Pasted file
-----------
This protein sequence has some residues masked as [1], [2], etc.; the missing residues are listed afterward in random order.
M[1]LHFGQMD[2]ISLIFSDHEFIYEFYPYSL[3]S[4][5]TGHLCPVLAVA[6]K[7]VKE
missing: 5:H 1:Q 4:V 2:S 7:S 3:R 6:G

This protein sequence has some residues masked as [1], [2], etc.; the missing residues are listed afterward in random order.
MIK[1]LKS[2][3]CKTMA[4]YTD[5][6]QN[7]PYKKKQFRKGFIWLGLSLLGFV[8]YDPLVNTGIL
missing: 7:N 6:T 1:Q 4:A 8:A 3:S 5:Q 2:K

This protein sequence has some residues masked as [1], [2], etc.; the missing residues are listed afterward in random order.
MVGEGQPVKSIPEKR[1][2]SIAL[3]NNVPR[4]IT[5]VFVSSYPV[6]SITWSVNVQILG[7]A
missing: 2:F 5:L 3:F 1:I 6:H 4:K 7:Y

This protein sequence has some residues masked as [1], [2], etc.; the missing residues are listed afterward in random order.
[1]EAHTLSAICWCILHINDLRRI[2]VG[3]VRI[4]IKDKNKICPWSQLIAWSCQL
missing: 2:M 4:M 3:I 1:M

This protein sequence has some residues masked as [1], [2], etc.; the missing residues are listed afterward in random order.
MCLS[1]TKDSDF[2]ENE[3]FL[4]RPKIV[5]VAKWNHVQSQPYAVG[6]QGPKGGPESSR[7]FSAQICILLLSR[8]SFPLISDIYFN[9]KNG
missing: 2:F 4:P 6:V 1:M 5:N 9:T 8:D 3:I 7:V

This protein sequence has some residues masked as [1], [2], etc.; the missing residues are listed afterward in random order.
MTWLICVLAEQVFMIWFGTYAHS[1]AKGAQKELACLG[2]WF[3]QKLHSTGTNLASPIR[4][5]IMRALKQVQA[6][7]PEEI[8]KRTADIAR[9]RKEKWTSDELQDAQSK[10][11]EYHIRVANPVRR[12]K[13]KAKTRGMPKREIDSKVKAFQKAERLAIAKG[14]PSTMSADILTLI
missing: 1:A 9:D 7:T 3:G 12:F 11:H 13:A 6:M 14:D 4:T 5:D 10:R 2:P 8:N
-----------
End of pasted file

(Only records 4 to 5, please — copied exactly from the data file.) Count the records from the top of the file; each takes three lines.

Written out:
This protein sequence has some residues masked as [1], [2], etc.; the missing residues are listed afterward in random order.
[1]EAHTLSAICWCILHINDLRRI[2]VG[3]VRI[4]IKDKNKICPWSQLIAWSCQL
missing: 2:M 4:M 3:I 1:M

This protein sequence has some residues masked as [1], [2], etc.; the missing residues are listed afterward in random order.
MCLS[1]TKDSDF[2]ENE[3]FL[4]RPKIV[5]VAKWNHVQSQPYAVG[6]QGPKGGPESSR[7]FSAQICILLLSR[8]SFPLISDIYFN[9]KNG
missing: 2:F 4:P 6:V 1:M 5:N 9:T 8:D 3:I 7:V